The following table shows the C# types, with their equivalent .NET framework type, and the mapping to COM and C++ types.

C# .NET Framework Size in bits COM/C++ Size in bits VARENUM
bool System.Boolean 8 VARIANT_BOOL 16 VT_BOOL
char System.Char 8 unsigned short 16 VT_UI2
sbyte System.SByte 8 char 8 VT_UI1
byte System.Byte 8 unsigned char 8 VT_UI1
short System.I16 16 short 16 VT_I2
ushort System.UInt16 16 unsigned short 16 VT_UI2
int System.Int32 32 long 32 VT_I4
uint System.UInt32 32 unsigned long 32 VT_UI4
long System.Int64 64 __int64 64 VT_I8
ulong System.UInt64 64 unsigned __int64 64 VT_UI8
float System.Single 32 float 32 VT_R4
double System.Double 64 double 64 VT_R8
decimal System.Decimal 128 DECIMAL 128 VT_DECIMAL
string System.String   _bstr_t (BSTR)   VT_BSTR
object System.Object   _variant_t (VARIANT)   VT_VARIANT
  System.DateTime   DATE   VT_DATE
  System.Array   SAFEARRAY   VT_ARRAY

Marshaling of integer and floating point types is straight forward and should not require additional comments. However, there are several other built-in types that need to be discussed further:

  • The bool (System.Bool) C# type is not mapped to the C++ bool type, but instead to the Microsoft Automation specific type VARIANT_BOOL. This is actually a typedef for short, and therefore has 16 bits (unlike the .NET Boolean type that is represented on 8 bits). There are two typedefs for the possible values of a VARIANT_BOOL variable: VARIANT_TRUE (0xFFFF) and VARIANT_FALSE (0). This type is available in the wtypes.h header.
  • The char (System.Char) C# type is not mapped to the C++ char type, but instead to unsigned short. The reason for this is that characters in .NET represent 16-bit UNICODE characters, while in C++ char represents an 8-bit ANSI character.
  • The decimal (System.Decimal) C# char type does not have built-in C++ type equivalent. This type is marshaled as the Microsoft specific DECIMAL type, defined in wtypes.h.
    typedef struct tagDEC {
 USHORT wReserved;
 union {
 struct {
 BYTE scale;
 BYTE sign;
 };
 USHORT signscale;
 };
 ULONG Hi32;
 union {
 struct {
 ULONG Lo32;
 ULONG Mid32;
 };
 ULONGLONG Lo64;
 };
    } DECIMAL;

    This is a compound type that stores an 96-bit unsigned integer value and a scale representing a power of 10. This is actually the number of digits to the right of the decimal point and can have a value between 0 an 28. For instance, the decimal 42.12345 is stored as integer 4212345 with a scale of 5.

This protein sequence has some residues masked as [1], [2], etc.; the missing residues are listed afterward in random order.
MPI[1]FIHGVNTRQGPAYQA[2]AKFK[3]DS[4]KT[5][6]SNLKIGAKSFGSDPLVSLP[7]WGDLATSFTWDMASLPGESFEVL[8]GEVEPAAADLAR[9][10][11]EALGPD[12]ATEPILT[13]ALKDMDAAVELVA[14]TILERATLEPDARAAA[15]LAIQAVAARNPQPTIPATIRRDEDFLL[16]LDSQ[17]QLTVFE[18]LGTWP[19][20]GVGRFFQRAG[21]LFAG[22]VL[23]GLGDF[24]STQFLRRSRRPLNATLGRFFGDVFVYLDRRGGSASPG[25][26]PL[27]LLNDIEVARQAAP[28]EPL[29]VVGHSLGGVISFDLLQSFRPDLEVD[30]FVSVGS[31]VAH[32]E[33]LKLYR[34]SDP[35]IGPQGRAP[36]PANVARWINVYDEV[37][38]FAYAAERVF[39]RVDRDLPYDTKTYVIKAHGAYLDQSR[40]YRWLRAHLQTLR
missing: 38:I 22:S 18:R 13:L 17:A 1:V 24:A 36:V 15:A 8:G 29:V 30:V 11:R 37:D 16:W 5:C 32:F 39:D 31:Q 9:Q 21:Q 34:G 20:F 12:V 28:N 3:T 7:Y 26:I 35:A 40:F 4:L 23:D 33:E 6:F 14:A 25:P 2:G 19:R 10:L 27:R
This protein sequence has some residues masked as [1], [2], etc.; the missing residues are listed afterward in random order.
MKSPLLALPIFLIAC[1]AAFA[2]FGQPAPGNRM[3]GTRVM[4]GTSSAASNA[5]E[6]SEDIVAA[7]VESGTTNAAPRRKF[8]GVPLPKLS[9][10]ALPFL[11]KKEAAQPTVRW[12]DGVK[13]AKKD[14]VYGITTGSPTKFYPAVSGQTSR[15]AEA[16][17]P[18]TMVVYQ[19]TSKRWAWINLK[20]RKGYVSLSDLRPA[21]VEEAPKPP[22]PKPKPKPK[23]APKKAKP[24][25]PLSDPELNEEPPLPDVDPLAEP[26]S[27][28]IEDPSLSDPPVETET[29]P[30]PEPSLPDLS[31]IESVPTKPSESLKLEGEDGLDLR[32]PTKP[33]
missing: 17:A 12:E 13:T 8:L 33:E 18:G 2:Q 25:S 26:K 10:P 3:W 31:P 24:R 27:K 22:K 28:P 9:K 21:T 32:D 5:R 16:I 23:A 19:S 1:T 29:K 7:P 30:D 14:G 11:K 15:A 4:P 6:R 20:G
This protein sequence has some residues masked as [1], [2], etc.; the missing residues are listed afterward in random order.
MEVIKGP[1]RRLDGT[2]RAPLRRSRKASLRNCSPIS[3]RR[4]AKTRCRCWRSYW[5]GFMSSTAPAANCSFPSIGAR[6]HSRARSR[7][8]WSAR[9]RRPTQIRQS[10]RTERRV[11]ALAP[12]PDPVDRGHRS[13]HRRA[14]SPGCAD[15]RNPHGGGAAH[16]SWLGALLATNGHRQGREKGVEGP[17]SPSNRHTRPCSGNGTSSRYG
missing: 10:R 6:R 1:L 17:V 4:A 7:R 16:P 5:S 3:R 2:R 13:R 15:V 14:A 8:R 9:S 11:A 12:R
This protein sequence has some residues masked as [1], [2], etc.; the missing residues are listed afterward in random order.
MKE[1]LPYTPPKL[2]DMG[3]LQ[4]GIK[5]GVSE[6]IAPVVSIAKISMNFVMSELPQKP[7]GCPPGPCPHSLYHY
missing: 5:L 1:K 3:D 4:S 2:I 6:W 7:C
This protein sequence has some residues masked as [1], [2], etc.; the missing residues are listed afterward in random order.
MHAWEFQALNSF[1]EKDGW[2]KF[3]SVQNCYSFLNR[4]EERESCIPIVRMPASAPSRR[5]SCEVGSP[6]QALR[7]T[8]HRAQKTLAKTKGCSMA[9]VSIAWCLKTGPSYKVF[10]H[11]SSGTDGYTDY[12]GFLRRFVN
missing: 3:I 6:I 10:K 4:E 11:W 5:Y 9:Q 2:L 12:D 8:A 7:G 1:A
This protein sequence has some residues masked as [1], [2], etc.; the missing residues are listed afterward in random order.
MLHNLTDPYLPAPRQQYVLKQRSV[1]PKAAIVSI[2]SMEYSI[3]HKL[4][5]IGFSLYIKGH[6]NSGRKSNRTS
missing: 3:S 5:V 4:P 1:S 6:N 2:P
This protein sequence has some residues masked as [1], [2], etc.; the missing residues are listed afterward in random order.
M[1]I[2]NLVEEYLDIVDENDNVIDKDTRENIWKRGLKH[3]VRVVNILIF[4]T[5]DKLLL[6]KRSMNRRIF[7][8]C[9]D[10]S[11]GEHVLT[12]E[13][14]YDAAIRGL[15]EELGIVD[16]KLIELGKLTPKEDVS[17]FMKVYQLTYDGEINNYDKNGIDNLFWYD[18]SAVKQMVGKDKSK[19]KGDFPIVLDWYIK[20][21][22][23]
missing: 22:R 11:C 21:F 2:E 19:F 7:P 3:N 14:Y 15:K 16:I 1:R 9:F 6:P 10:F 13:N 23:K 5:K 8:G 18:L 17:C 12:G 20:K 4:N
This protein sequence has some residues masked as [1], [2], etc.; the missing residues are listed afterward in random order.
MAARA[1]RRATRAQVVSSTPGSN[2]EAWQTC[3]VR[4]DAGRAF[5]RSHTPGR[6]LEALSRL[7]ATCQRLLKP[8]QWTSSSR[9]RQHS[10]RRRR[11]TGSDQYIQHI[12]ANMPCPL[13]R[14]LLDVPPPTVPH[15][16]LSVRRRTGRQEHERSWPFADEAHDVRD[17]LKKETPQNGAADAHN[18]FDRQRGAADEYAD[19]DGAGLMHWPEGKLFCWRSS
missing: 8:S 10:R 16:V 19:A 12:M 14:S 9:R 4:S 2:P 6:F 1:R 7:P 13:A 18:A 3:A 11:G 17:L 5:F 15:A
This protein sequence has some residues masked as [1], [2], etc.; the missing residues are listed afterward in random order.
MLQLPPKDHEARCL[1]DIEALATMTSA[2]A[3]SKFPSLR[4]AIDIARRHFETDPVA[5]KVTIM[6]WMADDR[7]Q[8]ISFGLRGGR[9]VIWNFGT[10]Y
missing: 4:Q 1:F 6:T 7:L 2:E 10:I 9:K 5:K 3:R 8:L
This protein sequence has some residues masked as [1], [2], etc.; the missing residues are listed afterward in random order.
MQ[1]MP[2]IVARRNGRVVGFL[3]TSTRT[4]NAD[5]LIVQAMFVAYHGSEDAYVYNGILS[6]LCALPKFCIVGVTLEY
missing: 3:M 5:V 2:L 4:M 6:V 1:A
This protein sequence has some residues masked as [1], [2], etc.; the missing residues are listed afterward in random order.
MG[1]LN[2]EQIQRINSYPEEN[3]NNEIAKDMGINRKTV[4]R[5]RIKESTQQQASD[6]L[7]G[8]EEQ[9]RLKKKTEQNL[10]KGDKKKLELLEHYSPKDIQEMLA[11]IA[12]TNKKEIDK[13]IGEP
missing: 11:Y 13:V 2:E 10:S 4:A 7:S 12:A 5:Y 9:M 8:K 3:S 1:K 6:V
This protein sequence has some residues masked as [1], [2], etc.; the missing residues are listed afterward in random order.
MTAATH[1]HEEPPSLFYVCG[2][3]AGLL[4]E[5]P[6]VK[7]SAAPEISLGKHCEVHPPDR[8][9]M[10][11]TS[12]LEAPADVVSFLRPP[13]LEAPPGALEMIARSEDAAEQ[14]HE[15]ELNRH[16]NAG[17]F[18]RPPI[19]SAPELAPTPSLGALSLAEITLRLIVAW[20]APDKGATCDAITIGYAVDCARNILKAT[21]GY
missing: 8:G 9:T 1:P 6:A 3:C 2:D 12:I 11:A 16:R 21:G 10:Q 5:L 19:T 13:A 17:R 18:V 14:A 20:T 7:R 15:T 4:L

DECIMAL dm{0};
    dm.scale = 5;
    dm.Lo32 = 4212345;

  • The string (System.String) C# type is marshaled to _bstr_t (available in comutil.h), a COM utility class that is a wrapper for BSTR that manages the allocation and release of BSTRs and other functionalities. The BSTR type (also from the wtypes.h header) represents a pointer to a string a wide characters. However, the BSTR type is actually a composite type that consists of a prefixed length, the data string and two terminating null characters. The data string is represented by 16-bit UNICODE characters and may contain multiple embedded null characters. The length of the data string (which does not include the terminating null characters) is represented by a 32-bit integer appearing in memory immediately before the first character of the data string. BSTR is a pointer that points to the first character of the data string, and not the length. BSTRs are allocated with SysAllocString() and destroyed with SysFreeString().
    BSTR str = SysAllocString(L"sample");
    
    SysFreeString(str);
    
    _bstr_t str(L"sample");
    

  • The System.DateTime type is marshaled to the Microsoft specific DATE type (from wtypes.h), which is a typedef for double. The date information is represented by whole-number increments, starting with December 30, 1899 midnight as time zero. The time information is represented by the fraction of a day since the preceding midnight. For example, 3:00 P.M. on January 7, 1900 would be represented by the value 8.625. The integer part, 8, represents the numbers of days since the sbase date, and the fraction part, .625, is the is the part of the 24-hours day since midnight (15 hours / 24 hours = 0.625).
  • The object (System.Object) C# type is marshaled as the Microsoft specific _variant_t type. This is a wrapper class for VARIANT data type, available in the header comutil.h. VARIANT is a container for a union that can hold many types of data (hence the name), and _variant_t is a wrapper class that manages initialization, cleanup, resource allocation and deallocation.
  • The array data type is marshaled to the Microsoft specific SAFEARRAY type. This is basically a structure that describes a multi-dimentional array and has a pointer to the memory location where the actual data is stored. This will be further discussed later on.

Below are some snippets from the attached source code where you can find more and complete examples.

  • C# ITest interface members

    [DispId(1)] void TestBool(bool b);
    [DispId(2)] void TestChar(char c);
    [DispId(3)] void TestString(string s);
    [DispId(4)] void TestSignedInteger(sbyte b, short s, int i, long l);